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Comparing Power Consumption of different SSDs [2024]

SSDs are known for their low heat dissipation and silent working. The reason is the fact that SSDs have no moving parts. But, how much power does an SSD consume? Also, what is the difference between the power consumption of a 2.5″ SATA SSD and an M.2 SSD?

SATA SSDs typically consume 2 to 4 watts under active workloads and less than 1 watts when idle. In contrast, NVMe SSDs, designed for high-performance tasks, may consume slightly more, ranging from 3.5 to 8 watts when active. Overall, SSDs are more energy-efficient compared to traditional HDDs.

With the latest Gen 5.0 drives, we are seeing huge watt numbers in the datasheets. There are Gen 5.0 drives that are consuming 11 to 12 watts of power in their active states.

Power consumption was never a matter of concern in the earlier times. The SATA SSDs and NVMe drives up to Gen3/4 are pretty power efficient. The SATA drives work always within the 5-watt range. However, you will hardly find any Gen 4.0 NVMe that goes beyond 8 watts while working hard.

SSD Power Consumption comparison table for different SSDs
SSD TypeIdle Power Active Power Peak Power Idle Heat (°C)Active Heat (°C)Thermal Mgmt
2.5″ SATA2 W7.5-8 W10 W30-3540-45Passive
mSATA1-2 W<5 W7 W30-3535-40None
M.2 SATA1-2 W3.5-5 W8 W30-3540-45Optional
M.2 NVMe Gen 5.02-3 W8-10 W12 W35-4050-60Active
PCIe U.24 W10-17 W20 W35-4055-65Advanced

Please note that these numbers are shown in range and may vary depending on the SSD manufacturer, your system type, workload, etc.

A bar graph comparing the Average and maximum power of 20 top NVMe and SATA drives in the market.

As you can see in this graph, the latest Gen 5.0 is now consuming above 10 watts of power. However, the older Gen 4.0 and Gen 3.0 are well within the limits.

TaskSATA SSD (2.5″) Power Consumption (W)NVMe SSD Power (Gen 3.0/4.0) Consumption (W)Brief Description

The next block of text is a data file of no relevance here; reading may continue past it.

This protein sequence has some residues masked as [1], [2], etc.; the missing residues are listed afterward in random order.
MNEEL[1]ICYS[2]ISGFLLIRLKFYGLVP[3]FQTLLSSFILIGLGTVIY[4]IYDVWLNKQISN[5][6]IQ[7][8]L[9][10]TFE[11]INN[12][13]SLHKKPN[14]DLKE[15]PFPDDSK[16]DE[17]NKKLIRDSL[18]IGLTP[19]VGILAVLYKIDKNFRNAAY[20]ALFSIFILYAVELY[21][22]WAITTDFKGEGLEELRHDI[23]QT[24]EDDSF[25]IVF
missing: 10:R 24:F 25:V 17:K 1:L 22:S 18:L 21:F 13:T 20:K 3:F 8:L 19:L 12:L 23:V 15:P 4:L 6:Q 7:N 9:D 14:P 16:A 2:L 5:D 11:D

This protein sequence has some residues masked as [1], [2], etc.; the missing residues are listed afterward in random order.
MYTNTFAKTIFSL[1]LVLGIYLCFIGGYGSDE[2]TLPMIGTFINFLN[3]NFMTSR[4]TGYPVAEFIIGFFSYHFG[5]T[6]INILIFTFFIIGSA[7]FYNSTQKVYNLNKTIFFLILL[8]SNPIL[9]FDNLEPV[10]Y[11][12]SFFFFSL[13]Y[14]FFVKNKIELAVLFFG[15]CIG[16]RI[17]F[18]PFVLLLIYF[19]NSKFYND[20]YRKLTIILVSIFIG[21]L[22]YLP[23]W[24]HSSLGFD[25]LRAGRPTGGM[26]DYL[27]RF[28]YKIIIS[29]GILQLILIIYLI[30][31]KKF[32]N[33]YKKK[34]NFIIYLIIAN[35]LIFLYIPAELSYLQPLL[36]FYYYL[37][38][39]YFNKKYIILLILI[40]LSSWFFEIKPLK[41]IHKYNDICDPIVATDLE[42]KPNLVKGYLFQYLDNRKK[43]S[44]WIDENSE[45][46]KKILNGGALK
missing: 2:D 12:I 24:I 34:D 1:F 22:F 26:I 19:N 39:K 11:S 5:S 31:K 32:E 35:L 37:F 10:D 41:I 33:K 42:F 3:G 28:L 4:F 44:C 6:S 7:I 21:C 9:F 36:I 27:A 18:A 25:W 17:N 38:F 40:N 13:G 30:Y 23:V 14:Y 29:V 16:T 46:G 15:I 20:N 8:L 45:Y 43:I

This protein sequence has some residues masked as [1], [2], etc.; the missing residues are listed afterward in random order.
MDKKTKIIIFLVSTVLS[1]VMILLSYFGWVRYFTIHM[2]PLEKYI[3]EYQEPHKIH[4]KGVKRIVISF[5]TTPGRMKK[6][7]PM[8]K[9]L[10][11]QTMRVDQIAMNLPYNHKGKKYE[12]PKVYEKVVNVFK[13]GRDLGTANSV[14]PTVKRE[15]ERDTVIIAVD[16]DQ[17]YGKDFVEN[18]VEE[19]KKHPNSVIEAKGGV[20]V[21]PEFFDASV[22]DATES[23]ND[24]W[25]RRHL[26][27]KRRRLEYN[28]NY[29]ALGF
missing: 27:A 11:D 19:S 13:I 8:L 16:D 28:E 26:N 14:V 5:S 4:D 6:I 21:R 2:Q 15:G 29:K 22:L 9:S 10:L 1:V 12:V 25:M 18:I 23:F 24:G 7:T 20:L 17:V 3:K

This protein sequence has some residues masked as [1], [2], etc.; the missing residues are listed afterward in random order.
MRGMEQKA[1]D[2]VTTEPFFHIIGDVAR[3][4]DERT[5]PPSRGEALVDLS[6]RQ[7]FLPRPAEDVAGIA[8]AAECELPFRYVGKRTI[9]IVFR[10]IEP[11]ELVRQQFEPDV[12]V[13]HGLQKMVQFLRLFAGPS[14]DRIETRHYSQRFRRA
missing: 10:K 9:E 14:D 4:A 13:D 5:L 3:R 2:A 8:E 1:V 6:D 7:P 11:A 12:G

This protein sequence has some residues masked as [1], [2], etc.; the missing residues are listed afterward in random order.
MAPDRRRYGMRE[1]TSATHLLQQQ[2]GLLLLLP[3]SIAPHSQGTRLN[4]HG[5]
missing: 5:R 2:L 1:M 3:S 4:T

Idle0.5-1.01.0-2.0Minimal power consumption as the SSD is not actively reading or writing data.
Web Browsing2.0-2.52.5-3.5Moderate power usage due to frequent small read and write operations.
File Transfer (Small Files)2.5-3.03.0-4.0Power increases due to multiple read and write operations.
File Transfer (Large Files)3.0-4.04.0-6.0Sustained read and write operations can lead to higher power consumption.
Video Streaming2.0-2.52.5-3.5Moderate power usage due to continuous read operations.
Gaming3.0-4.04.0-6.0High power usage due to intense read and write tasks, especially in games with large texture files.
Video Editing3.5-4.55.0-7.0Very high power usage due to large, sustained read and write operations.
3D Rendering3.5-4.55.0-7.0Very high power usage due to the intense computational tasks involved.
Disk Benchmarking4.0-5.06.0-8.0Maximum power usage as the SSD is pushed to its performance limits.
Enhanced SSD Power Consumption Calculator

SSD Power Consumption Calculator

Active Time refers to the hours per day the SSD is actively reading or writing data.
Idle Time is when the SSD is powered on but not actively being used for read or write operations.
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The architecture of NAND flash memory serves as a cornerstone in determining an SSD’s power efficiency.

NAND TypeBits Per CellStorage DensityRead SpeedWrite SpeedPower EfficiencyTypical Use Case
SLC1LowVery HighVery HighHighEnterprise
MLC2ModerateHighHighModerateConsumer, Prosumer
TLC3HighModerateModerateLowConsumer
QLC4Very HighLowLowVery LowConsumer

SLC (Single-Level Cell)

SLC NAND, storing one bit per cell, enjoys a straightforward architecture that facilitates rapid read and write operations. As a consequence, the SSD is less time-dependent on active states, yielding superior power efficiency.

MLC (Multi-Level Cell)

MLC NAND accommodates two bits per cell, introducing a layer of complexity and consequently higher power requirements for data read and write cycles. Despite this, advanced error-correcting algorithms have enhanced its energy efficiency, making it a balanced choice for both performance and power consumption.

TLC (Triple-Level Cell)

Storing three bits per cell, TLC NAND augments storage density at the expense of elevated power requirements. Write operations are notably power-intensive due to the need for additional voltage states to distinguish between multiple bits.

QLC (Quad-Level Cell)

QLC, with its four bits per cell, offers maximum storage density but compromises on power efficiency. The intricate management of increased voltage levels for data storage renders QLC less energy-efficient.